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Katie Clancy Takes Class and Writes About It.
Written by Katie Clancy for The Dance Enthusiast April 2008
The Class: Richard Gonzales /Afro- Caribbean Dance
|The Location:||Djoniba Drum and Dance
37 E. 18th Street and Broadway, 7th Floor
212- 477-3464, www.djoniba.com
The Days and Times: Thursday, 6pm -7:30 pm
The Cost: 6.00 per class
What You Should Bring: For Women -Skirts are not mandatory, but they are very helpful--if you can, bring a white/light colored flowing skirt ankle length-
What Katie Has To Say:
The first time I took Richard Gonzales's Afro-Caribbean dance class, I had a spiritual awakening. More than the sweating bodies gliding across the floor in unison, more than the five drummers slamming their souls into the music, more than the beautiful white skirts moving atop sensual rocking-hips—it was the challenge of the movement that inspired my catharsis.
A native of Puerto Rico, Gonzales’ teaching style is highly energized and eclectic. His background includes the classical Dunham Modern technique but also employs more traditional rhythms derived from the Afro-Cuban Yoruba Religion.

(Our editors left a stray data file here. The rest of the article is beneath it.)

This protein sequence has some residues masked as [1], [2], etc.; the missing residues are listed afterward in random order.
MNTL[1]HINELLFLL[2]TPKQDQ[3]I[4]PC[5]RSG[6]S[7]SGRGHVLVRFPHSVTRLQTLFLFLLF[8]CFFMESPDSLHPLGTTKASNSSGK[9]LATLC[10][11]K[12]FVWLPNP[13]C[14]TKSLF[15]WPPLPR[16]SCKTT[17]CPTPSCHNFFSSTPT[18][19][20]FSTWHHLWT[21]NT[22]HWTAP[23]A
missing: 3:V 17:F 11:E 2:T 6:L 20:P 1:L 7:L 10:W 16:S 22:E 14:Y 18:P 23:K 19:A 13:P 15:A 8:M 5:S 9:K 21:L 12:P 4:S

The class always begins with a short fifteen-minute warm-up that focuses on breath, articulation of the arms, and rooted strength in the legs.
After the musicians have strolled in and are set up, we line-up in groups of three and spend the rest of the class moving across the long narrow room.
While there are occasional low spins or jumps, most of the lower torso is firmly planted: there is lots of stomping and firm walking in constant rhythm. The arms act out stories derived from the Orisha Deities: the cutting of tall grass with machetes, shooting bows and arrows, harvesting sugar fields, and carrying water jugs.
At first I was blinded by my own frustration. It was difficult to integrate both upper and lower body configurations. My eyes were glued to the floor and obsessed with my own imperfections. When I finally did take a breath, I lost myself in the beauty of the collective group.
Through all the sweat, the pounding percussion, and singing, I experienced a moment of pure communication between the drummers, the dancers, and the divine.
Beyond the spiritual, the energy is communal and relaxed; many of the dancers have been taking Gonzalez’s class for as long as ten years. The musicians act like a big family, sometimes bringing in an older Abuela (grandmother) to help sing or watch after a toddler.
Now that Gonzalez has stopped teaching two days a week at Djoniba, the Thursday class is jam-packed. With more than 40 full-bodied and eager dancers in the space, expect to feel a little claustrophobic. Still, though it may feel crowded, the opportunity to unload emotional baggage and daily stress with a fit of passionate dancing is worth it!